Magical Realism – Isabel Allende: La casa de los espíritus (The House of the Spirits)

Isabel Allende's breakout success and still one of my favorite novels by her (surpassed only by Of Love and Shadows): A multigenerational allegory on the story of her native Chile – seen through the eyes of the novel's female protagonists, the women of the Trueba clan; particularly the paranormally gifted Clara, as well as the Patrón, Don Esteban Trueba (Clara's husband and the father and grandfather of their daughter Blanca and granddaughter Alba) – and at the same time, Allende's attempt to come to terms with her own family's involvement in Chile's history.  A gorgeously lyrical narrative, as expansive as the plains surrounding the Trueba estate of Tres Marías; at times harsh, at other times, delicate, and a paen to the will to survive and to live exhibited by the Trueba women in the face of all adversity.  Of all books labeled as exponents of magical realism, to me this one, alongside Gabriel García Márquez's Love in the Time of Cholera, is the quintessential magical realist novel.

 

 

Ghost Stories and Haunted Houses – Henry James: The Turn of the Screw  

A perfectly-timed, profoundly unnerving fireside tale of a young governess's experiences on her very first job, guarding two children – a boy of ten and a girl of eight – who appear charming and innocent initially, but are slowly and bit by bit revealed to be possessed by the evils spirits of their former governess and her paramour, the household's former manservant.  By Henry James's standards rather short and concise (even in its language), and all the more memorable for its blend of succinct language and masterfully crafted, eery atmosphere.

 

 

Genre: Mystery – Peter May: The Blackhouse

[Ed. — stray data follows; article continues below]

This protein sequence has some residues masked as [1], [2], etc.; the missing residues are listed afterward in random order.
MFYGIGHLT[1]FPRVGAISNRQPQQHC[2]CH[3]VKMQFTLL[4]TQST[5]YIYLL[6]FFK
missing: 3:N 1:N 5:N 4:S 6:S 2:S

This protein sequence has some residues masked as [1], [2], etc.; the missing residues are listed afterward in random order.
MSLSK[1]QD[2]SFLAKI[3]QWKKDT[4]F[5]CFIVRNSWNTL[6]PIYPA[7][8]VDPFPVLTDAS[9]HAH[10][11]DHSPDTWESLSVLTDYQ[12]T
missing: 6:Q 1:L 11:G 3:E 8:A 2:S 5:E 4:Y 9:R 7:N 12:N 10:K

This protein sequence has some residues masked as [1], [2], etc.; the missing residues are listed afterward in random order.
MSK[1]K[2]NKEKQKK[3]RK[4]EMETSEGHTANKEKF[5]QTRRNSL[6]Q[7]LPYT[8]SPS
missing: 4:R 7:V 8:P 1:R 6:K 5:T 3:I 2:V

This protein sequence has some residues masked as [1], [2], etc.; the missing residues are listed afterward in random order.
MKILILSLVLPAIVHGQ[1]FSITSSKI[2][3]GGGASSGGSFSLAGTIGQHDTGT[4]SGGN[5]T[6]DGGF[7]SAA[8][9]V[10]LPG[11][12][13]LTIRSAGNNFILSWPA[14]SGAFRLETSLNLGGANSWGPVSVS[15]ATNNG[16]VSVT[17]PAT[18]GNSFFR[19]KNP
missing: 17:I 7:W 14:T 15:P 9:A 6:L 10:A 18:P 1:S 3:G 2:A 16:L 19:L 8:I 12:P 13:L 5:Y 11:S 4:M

Book 1 of May's Lewis Trilogy; a darkly atmospheric tale of childhood ghosts rearing their ugly heads to bring down the lives of a group of former schoolmates some 30+ years later; set on the northern end of the largest and northernmost of Scotland's Outer Hebrides islands, the Isle of Lewis.  May does an excellent job of bringing to life both the starkness of the Lewis landscape and nature and its dramatic coastline, and the inner demons haunting his protagonist (DI Fin Macleod, on secondment from Edinburgh CID because a recent murder on Lewis bears hallmark similarities to a case he's working on in Edinburgh) and Fin's former schoolmates, one of whom – a much-feared bully – turns out to be the victim of this latest murder.

 

The story is told in the third person when moving in the present and in the first person when revisiting Fin's and his schoolmates' past; something I ordinarily don't much care for and which almost threw me at the beginning of the book.  But here I stopped minding less than halfway through the narrative, and I'll admit that it did provide for a clear line of distinction between past and present.

 

Warning: The story's central episode revolves around the annual trip that a group of Lewis men take to a rock/island some 40+ miles north of Lewis in the North Atlantic named Sula Sgeir (or An Sgeir, as it's referred to here) to hunt and kill a total of 2,000 gannet chicks (locally known as gugas).  The killing and curing of the gugas is described in unflinching detail, which animal lovers may find disturbing (I know I did): my feeling is that the author wants readers to experience revulsion for the hunt while also exploring the mindset of the hunters and the place which the hunt occupies in local society today ... in addition to which, as I said, the An Sgeir trip operates as the major catatlyst in the book's narrative arc.

 



 Northern Isle of Lewis (photos mine)

 

 

Isle of Lewis: The Standing Stones of Calanais (Callanish) (photos mine)

 


Sula Sgeir (images from Wikipedia)

 

File:Northern Gannet juvenile RWD.jpgFile:Northern Gannet juvenile RWD4.jpg
Young gannets (gugas) (images from Wikipedia)